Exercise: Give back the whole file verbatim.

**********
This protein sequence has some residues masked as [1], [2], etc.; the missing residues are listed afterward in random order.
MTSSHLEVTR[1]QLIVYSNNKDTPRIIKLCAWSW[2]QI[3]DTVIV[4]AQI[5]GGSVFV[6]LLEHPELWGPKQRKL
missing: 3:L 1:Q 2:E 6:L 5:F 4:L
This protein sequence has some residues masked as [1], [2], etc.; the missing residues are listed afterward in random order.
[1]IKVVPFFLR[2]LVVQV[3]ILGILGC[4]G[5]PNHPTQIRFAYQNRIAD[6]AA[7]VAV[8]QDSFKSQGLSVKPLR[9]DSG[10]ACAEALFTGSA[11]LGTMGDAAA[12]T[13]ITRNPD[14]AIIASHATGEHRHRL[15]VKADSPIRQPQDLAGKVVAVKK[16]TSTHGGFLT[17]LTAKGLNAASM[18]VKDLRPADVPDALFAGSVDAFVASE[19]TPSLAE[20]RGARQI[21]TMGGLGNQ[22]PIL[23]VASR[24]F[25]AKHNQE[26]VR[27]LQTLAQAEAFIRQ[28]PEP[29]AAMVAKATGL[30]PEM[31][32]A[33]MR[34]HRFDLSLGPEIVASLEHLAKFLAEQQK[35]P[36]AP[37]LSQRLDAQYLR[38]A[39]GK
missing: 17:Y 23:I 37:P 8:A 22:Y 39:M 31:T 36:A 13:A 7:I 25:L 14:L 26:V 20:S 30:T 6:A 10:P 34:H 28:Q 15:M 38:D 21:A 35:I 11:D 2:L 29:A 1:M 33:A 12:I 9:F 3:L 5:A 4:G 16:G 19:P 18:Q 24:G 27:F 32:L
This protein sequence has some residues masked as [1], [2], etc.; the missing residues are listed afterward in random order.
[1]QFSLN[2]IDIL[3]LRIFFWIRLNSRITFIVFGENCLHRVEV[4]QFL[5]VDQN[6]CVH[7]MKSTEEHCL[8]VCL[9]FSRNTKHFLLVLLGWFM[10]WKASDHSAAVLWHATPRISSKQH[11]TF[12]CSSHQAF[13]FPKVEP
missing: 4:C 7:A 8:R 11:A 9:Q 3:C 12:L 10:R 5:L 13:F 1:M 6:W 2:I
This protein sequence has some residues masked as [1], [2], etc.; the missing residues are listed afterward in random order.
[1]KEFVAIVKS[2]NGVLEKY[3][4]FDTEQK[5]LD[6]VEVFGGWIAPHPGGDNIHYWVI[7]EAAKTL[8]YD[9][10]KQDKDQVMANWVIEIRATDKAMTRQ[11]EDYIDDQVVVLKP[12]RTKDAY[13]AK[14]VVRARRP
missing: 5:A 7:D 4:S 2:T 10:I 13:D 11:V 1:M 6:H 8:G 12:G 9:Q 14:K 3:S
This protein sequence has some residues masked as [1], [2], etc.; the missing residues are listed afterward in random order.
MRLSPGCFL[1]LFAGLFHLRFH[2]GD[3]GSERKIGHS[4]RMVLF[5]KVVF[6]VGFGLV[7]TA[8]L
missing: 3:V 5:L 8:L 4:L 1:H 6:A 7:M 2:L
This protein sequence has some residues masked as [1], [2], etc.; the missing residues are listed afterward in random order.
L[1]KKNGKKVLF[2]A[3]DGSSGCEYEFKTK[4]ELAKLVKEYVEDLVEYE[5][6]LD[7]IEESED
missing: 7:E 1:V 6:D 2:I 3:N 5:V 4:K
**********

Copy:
This protein sequence has some residues masked as [1], [2], etc.; the missing residues are listed afterward in random order.
MTSSHLEVTR[1]QLIVYSNNKDTPRIIKLCAWSW[2]QI[3]DTVIV[4]AQI[5]GGSVFV[6]LLEHPELWGPKQRKL
missing: 3:L 1:Q 2:E 6:L 5:F 4:L
This protein sequence has some residues masked as [1], [2], etc.; the missing residues are listed afterward in random order.
[1]IKVVPFFLR[2]LVVQV[3]ILGILGC[4]G[5]PNHPTQIRFAYQNRIAD[6]AA[7]VAV[8]QDSFKSQGLSVKPLR[9]DSG[10]ACAEALFTGSA[11]LGTMGDAAA[12]T[13]ITRNPD[14]AIIASHATGEHRHRL[15]VKADSPIRQPQDLAGKVVAVKK[16]TSTHGGFLT[17]LTAKGLNAASM[18]VKDLRPADVPDALFAGSVDAFVASE[19]TPSLAE[20]RGARQI[21]TMGGLGNQ[22]PIL[23]VASR[24]F[25]AKHNQE[26]VR[27]LQTLAQAEAFIRQ[28]PEP[29]AAMVAKATGL[30]PEM[31][32]A[33]MR[34]HRFDLSLGPEIVASLEHLAKFLAEQQK[35]P[36]AP[37]LSQRLDAQYLR[38]A[39]GK
missing: 17:Y 23:I 37:P 8:A 22:Y 39:M 31:T 36:A 13:A 7:I 25:L 14:L 26:V 20:S 30:T 6:A 10:P 34:H 28:Q 15:M 38:D 21:A 35:I 11:D 2:L 29:A 1:M 33:A 12:I 9:F 3:L 5:A 4:G 16:G 19:P 18:Q 24:G 27:F 32:L
This protein sequence has some residues masked as [1], [2], etc.; the missing residues are listed afterward in random order.
[1]QFSLN[2]IDIL[3]LRIFFWIRLNSRITFIVFGENCLHRVEV[4]QFL[5]VDQN[6]CVH[7]MKSTEEHCL[8]VCL[9]FSRNTKHFLLVLLGWFM[10]WKASDHSAAVLWHATPRISSKQH[11]TF[12]CSSHQAF[13]FPKVEP
missing: 4:C 7:A 8:R 11:A 9:Q 3:C 12:L 10:R 5:L 13:F 1:M 6:W 2:I
This protein sequence has some residues masked as [1], [2], etc.; the missing residues are listed afterward in random order.
[1]KEFVAIVKS[2]NGVLEKY[3][4]FDTEQK[5]LD[6]VEVFGGWIAPHPGGDNIHYWVI[7]EAAKTL[8]YD[9][10]KQDKDQVMANWVIEIRATDKAMTRQ[11]EDYIDDQVVVLKP[12]RTKDAY[13]AK[14]VVRARRP
missing: 5:A 7:D 4:S 2:T 10:I 13:D 11:V 1:M 6:H 8:G 12:G 9:Q 14:K 3:S
This protein sequence has some residues masked as [1], [2], etc.; the missing residues are listed afterward in random order.
MRLSPGCFL[1]LFAGLFHLRFH[2]GD[3]GSERKIGHS[4]RMVLF[5]KVVF[6]VGFGLV[7]TA[8]L
missing: 3:V 5:L 8:L 4:L 1:H 6:A 7:M 2:L
This protein sequence has some residues masked as [1], [2], etc.; the missing residues are listed afterward in random order.
L[1]KKNGKKVLF[2]A[3]DGSSGCEYEFKTK[4]ELAKLVKEYVEDLVEYE[5][6]LD[7]IEESED
missing: 7:E 1:V 6:D 2:I 3:N 5:V 4:K